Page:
If you follow politics even remotely, you know that Romney was recently filmed telling a private party of supporters that “47% of Americans pay no income tax” and that “47% of Americans will vote for Obama” because they live off of the government.
As expected, Romney’s comments lit a fire of commentary and backlash from people across America. Both previous supporters and non-supporters were infuriated by the comments, claiming that “Romney doesn’t care about 47% of America.” 47% of America is about 150 million people.
From a public relations standpoint, the release of this video is considered a crisis. And in a crisis, a PR team should quickly disseminate proper messages and information so that the media can pick up on those messages and, in turn, report them to the public.
I came across this clip of Jon Stewart’s commentary on the situation. The video is basically a montage of outlandish statements Fox News has made in defense of Romney’s horrible remarks. I thought it was interesting, because though Fox News is not Romney’s PR team, it seemed as though they were communicating on his behalf.
The problem here is that Romney’s PR team neither came forth and apologized for the video nor did they defend it. Because the PR team left this issue so open-ended, media like Fox News were free to interpret Mitt’s comments (and the issue at large) for themselves. When dealing with a crisis, the standpoint that you’re taking should be clear, and your messages should be even clearer; this way the media is unable to make false statements about your company (in this case, Romney).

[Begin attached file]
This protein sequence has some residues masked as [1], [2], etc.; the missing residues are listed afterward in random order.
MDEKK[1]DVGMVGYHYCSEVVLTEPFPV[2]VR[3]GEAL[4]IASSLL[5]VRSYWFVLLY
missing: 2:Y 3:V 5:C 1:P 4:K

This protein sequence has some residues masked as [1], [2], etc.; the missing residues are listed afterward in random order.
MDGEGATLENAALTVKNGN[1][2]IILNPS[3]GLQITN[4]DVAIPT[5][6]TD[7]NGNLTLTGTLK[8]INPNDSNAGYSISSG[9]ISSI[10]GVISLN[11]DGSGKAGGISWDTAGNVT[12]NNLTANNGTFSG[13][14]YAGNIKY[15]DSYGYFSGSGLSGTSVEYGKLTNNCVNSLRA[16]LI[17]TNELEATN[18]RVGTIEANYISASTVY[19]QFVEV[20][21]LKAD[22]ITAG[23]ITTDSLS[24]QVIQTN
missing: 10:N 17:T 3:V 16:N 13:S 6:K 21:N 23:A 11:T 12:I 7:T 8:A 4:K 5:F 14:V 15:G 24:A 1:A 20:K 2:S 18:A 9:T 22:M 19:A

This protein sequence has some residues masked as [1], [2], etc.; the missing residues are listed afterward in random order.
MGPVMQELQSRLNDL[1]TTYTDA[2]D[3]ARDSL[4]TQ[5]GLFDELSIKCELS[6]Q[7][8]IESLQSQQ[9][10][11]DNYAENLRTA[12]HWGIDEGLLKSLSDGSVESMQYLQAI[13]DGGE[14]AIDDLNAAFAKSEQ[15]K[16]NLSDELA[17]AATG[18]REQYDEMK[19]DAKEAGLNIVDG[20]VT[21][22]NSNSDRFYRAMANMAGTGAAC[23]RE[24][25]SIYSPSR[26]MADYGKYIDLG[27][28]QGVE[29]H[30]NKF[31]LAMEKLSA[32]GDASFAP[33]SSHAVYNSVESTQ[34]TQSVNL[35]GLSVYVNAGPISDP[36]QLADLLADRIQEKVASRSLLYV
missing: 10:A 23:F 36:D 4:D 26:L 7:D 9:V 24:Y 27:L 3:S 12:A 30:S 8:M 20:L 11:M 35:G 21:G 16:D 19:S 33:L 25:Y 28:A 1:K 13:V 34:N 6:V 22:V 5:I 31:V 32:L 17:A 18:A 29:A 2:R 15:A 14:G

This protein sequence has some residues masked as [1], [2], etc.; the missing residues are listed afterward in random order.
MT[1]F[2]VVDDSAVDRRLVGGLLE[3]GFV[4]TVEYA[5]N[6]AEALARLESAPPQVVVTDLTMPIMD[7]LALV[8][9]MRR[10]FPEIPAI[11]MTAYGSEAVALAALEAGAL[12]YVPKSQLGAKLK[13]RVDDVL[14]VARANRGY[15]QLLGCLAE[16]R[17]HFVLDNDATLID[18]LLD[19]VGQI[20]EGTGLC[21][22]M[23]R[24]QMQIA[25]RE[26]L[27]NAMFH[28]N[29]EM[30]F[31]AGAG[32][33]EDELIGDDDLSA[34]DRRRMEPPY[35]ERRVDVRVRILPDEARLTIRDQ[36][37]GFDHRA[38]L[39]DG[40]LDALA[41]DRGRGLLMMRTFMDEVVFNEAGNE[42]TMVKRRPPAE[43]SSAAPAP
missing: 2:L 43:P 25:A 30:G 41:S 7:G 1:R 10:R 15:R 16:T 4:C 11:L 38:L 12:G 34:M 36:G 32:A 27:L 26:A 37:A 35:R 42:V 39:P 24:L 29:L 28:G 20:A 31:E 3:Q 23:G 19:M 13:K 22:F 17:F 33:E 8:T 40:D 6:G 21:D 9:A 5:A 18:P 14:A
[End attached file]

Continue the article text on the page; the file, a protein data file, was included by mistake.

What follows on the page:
Because of the poor performance from Romney’s PR team, Fox News was able to develop these claims:
1) The video release on the “left-wing” website was “eavesdropping” and not credible
2) Romney didn’t use the “ideal language” to get his point across
3) Romney’s claims about 47% of America we correct, without stating the source or how
4) For lack of a better word, commentators tried to spin this crisis situation by saying it is an “opportunity” or a “win” for Romney
If Romney’s PR team had done a good job in communicating during this crisis, they would have taken a stance on the video instead of being wish-washy. As a result, Fox News would either a) have the facts to defend him or b) not made a big deal of the matter and moved on, because the “forgetting” of a crisis is the product of good crisis communication <